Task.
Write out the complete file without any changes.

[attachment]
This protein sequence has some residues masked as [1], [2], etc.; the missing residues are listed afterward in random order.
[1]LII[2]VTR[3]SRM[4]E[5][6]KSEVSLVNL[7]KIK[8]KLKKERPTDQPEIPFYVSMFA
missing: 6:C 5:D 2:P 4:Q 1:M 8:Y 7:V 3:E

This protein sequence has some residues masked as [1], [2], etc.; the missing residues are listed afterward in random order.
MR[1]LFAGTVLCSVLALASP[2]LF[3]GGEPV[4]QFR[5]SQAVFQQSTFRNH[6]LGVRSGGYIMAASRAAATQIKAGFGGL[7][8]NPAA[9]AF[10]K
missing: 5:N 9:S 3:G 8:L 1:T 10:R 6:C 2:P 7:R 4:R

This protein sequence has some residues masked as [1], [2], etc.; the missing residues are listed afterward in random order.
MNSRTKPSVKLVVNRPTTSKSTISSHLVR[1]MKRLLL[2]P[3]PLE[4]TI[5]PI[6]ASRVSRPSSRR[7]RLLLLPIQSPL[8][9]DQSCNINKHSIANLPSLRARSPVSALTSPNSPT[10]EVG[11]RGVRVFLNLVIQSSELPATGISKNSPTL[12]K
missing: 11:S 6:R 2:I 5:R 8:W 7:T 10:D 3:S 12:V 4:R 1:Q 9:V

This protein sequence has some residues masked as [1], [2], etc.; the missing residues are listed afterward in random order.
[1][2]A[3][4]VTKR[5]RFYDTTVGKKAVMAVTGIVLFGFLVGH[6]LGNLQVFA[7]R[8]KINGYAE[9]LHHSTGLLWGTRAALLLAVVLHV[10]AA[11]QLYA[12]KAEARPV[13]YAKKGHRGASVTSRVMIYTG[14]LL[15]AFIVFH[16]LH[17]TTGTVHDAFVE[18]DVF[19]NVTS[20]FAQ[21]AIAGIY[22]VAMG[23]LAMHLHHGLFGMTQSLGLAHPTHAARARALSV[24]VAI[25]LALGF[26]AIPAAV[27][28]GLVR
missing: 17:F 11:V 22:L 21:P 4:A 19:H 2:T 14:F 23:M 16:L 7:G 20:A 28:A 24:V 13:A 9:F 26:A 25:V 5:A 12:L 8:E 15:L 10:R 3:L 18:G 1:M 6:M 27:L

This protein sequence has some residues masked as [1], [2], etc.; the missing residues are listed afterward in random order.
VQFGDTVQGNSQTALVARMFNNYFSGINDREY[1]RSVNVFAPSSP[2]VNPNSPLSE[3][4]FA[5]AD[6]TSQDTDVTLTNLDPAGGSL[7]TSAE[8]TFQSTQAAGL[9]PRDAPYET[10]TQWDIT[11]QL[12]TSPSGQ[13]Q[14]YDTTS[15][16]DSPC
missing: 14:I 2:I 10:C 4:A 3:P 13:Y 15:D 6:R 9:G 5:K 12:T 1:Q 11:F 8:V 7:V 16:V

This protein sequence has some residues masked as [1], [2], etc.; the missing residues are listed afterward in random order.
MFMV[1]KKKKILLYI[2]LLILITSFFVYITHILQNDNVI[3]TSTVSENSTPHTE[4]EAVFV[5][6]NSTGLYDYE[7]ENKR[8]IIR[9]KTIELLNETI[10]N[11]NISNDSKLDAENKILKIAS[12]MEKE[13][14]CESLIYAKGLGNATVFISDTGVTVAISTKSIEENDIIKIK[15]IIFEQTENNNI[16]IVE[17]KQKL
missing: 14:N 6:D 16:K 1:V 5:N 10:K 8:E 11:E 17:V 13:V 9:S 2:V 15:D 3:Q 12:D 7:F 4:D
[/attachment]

This protein sequence has some residues masked as [1], [2], etc.; the missing residues are listed afterward in random order.
[1]LII[2]VTR[3]SRM[4]E[5][6]KSEVSLVNL[7]KIK[8]KLKKERPTDQPEIPFYVSMFA
missing: 6:C 5:D 2:P 4:Q 1:M 8:Y 7:V 3:E

This protein sequence has some residues masked as [1], [2], etc.; the missing residues are listed afterward in random order.
MR[1]LFAGTVLCSVLALASP[2]LF[3]GGEPV[4]QFR[5]SQAVFQQSTFRNH[6]LGVRSGGYIMAASRAAATQIKAGFGGL[7][8]NPAA[9]AF[10]K
missing: 5:N 9:S 3:G 8:L 1:T 10:R 6:C 2:P 7:R 4:R

This protein sequence has some residues masked as [1], [2], etc.; the missing residues are listed afterward in random order.
MNSRTKPSVKLVVNRPTTSKSTISSHLVR[1]MKRLLL[2]P[3]PLE[4]TI[5]PI[6]ASRVSRPSSRR[7]RLLLLPIQSPL[8][9]DQSCNINKHSIANLPSLRARSPVSALTSPNSPT[10]EVG[11]RGVRVFLNLVIQSSELPATGISKNSPTL[12]K
missing: 11:S 6:R 2:I 5:R 8:W 7:T 10:D 3:S 12:V 4:R 1:Q 9:V

This protein sequence has some residues masked as [1], [2], etc.; the missing residues are listed afterward in random order.
[1][2]A[3][4]VTKR[5]RFYDTTVGKKAVMAVTGIVLFGFLVGH[6]LGNLQVFA[7]R[8]KINGYAE[9]LHHSTGLLWGTRAALLLAVVLHV[10]AA[11]QLYA[12]KAEARPV[13]YAKKGHRGASVTSRVMIYTG[14]LL[15]AFIVFH[16]LH[17]TTGTVHDAFVE[18]DVF[19]NVTS[20]FAQ[21]AIAGIY[22]VAMG[23]LAMHLHHGLFGMTQSLGLAHPTHAARARALSV[24]VAI[25]LALGF[26]AIPAAV[27][28]GLVR
missing: 17:F 11:V 22:L 21:P 4:A 19:H 2:T 14:F 23:M 16:L 7:G 20:A 28:A 24:V 13:A 9:F 26:A 25:V 5:A 12:L 8:E 15:L 10:R 3:L 18:G 1:M 6:M 27:L

This protein sequence has some residues masked as [1], [2], etc.; the missing residues are listed afterward in random order.
VQFGDTVQGNSQTALVARMFNNYFSGINDREY[1]RSVNVFAPSSP[2]VNPNSPLSE[3][4]FA[5]AD[6]TSQDTDVTLTNLDPAGGSL[7]TSAE[8]TFQSTQAAGL[9]PRDAPYET[10]TQWDIT[11]QL[12]TSPSGQ[13]Q[14]YDTTS[15][16]DSPC
missing: 14:I 2:I 10:C 4:A 3:P 13:Y 15:D 6:R 9:G 5:K 12:T 1:Q 11:F 8:V 7:V 16:V

This protein sequence has some residues masked as [1], [2], etc.; the missing residues are listed afterward in random order.
MFMV[1]KKKKILLYI[2]LLILITSFFVYITHILQNDNVI[3]TSTVSENSTPHTE[4]EAVFV[5][6]NSTGLYDYE[7]ENKR[8]IIR[9]KTIELLNETI[10]N[11]NISNDSKLDAENKILKIAS[12]MEKE[13][14]CESLIYAKGLGNATVFISDTGVTVAISTKSIEENDIIKIK[15]IIFEQTENNNI[16]IVE[17]KQKL
missing: 14:N 6:D 16:K 1:V 5:N 10:K 8:E 11:E 17:V 13:V 9:S 2:V 15:D 3:Q 12:D 7:F 4:D